There are many legal claims that are considered when you are either improperly prosecuted or falsely accused of a crime. Abuse of process and malicious prosecution are similar on the surface, but are essentially different in personal injury lawsuit. If someone does not have a reasonable basis to file a lawsuit against you or maybe he/she subpoenas you, seeks a retaining order and continuously files motions, it is called an abuse of process. Often, an abuse of process occurs when the defendant uses the legitimate judicial process for reasons not intended. On the other hand, if the defendant maliciously uses a civil proceeding or prosecutes a criminal case against you when the defendant knows that he/she has no case, it amounts to malicious prosecution.
Elements of Abuse of Process
With this tort, you have to prove the following elements for a successful claim:
- The defendant used the process by filing a counterclaim, summon requests, appeal, motion for sanction and change of location
- The defendant had an ulterior motive
- The defendant misused the process
Showing facts and circumstances normally show whether there was an ulterior motive or not. The court will look at your intent and that of the defendant, whether any of you is attempting to gain business, economic and legal advantage. A misuse of process generally exists if the defendant uses the process in an intentional way and knew it would be misused or used the process in a way not contemplated, intended, or authorized by law. In fact, the best way to think about the abuse of the process is about improper purpose. It is important to note that abuse of process claims are not easy to prove and most of them are often unsuccessful.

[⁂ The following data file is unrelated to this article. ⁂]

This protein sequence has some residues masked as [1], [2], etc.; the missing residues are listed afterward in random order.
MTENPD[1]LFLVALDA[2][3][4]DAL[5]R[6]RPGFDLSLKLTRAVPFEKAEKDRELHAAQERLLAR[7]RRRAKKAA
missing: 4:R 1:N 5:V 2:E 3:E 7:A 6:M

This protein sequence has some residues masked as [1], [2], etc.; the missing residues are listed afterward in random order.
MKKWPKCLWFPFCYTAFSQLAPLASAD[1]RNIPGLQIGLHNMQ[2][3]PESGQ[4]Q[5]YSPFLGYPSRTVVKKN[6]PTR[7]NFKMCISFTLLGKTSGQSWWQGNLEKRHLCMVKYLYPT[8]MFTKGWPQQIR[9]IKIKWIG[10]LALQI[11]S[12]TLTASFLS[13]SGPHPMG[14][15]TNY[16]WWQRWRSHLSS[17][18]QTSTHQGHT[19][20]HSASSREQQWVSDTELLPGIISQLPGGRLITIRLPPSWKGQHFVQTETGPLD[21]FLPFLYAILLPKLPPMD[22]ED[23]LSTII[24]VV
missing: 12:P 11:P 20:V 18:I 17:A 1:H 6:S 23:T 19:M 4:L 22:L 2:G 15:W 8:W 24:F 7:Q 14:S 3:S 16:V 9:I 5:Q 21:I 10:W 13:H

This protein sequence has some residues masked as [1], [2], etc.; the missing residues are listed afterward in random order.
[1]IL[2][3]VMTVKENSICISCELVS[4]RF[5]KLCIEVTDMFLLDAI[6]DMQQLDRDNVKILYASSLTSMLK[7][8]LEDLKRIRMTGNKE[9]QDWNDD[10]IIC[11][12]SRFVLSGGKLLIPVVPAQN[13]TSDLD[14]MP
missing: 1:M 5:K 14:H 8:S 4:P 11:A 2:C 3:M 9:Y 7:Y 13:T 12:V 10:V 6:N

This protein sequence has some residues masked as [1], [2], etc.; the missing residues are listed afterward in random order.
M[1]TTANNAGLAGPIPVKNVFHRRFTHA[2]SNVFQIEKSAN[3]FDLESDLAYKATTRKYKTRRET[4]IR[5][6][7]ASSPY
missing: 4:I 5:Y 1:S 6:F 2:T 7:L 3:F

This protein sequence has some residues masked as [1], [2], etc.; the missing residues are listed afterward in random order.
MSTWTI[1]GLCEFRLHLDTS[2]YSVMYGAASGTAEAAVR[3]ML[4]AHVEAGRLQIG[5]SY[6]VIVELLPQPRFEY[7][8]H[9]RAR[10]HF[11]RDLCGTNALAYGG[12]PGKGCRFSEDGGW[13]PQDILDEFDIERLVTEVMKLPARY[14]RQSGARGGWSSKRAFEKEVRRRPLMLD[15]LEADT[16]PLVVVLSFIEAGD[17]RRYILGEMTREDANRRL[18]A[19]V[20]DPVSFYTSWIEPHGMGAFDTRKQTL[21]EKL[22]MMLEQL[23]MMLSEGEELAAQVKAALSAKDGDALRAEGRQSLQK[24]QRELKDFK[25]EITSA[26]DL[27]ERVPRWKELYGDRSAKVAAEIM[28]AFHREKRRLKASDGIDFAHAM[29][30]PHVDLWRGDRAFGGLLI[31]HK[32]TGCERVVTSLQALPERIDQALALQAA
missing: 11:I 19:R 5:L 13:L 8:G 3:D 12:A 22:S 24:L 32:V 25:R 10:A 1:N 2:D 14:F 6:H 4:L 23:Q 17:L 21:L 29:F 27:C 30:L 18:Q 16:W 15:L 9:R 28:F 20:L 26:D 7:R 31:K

Elements of Malicious Prosecution
To establish a malicious prosecution, you must prove that the defendant:
- Want to initiate or continuing a criminal proceeding
- There was no probable cause to believe the allegations of the proceeding
- Termination of the prior criminal proceeding
- Suffered injuries and got damages as a result of the criminal prosecution
A criminal proceeding in any process ranges from parking tickets to murder. If the defendant bringing a civil or criminal proceeding thinks that he/she has a winning case against you, and discovers a reason that they cannot win the case, but continue the case for improper motives, the defendant may be guilty of malicious prosecution.
Besides, the original lawsuit or prosecution must have probable cause: that a reasonable person in his/her mind believe the legal action was legitimate and had a clear chance of winning. However, if the defendant knew that the action is illegitimate, there is no need of proving probable cause. Remember, if the defendant can prove that probable cause of action, then you will not win. For instance, if the defendant was doing what his/her personal injury attorney recommended, and mistakenly believe the lawsuit was legitimate; the defendant will not be liable for malicious prosecution.
Finally, if you have successfully defended against the malicious prosecution suit, and won the previous illegitimate lawsuit. In short, if you had to pay damages for a civil lawsuit or convicted of criminal charges, you cannot sue for malicious prosecution based on that civil or criminal allegation.
Contact an Experienced Personal Injury Attorney
Normally, abuse of process and malicious prosecution case are very complex. So, if you have suffered from abuse of process or malicious prosecution in Staten Island, please consult with a skilled personal injury lawyer to help protect your legal rights.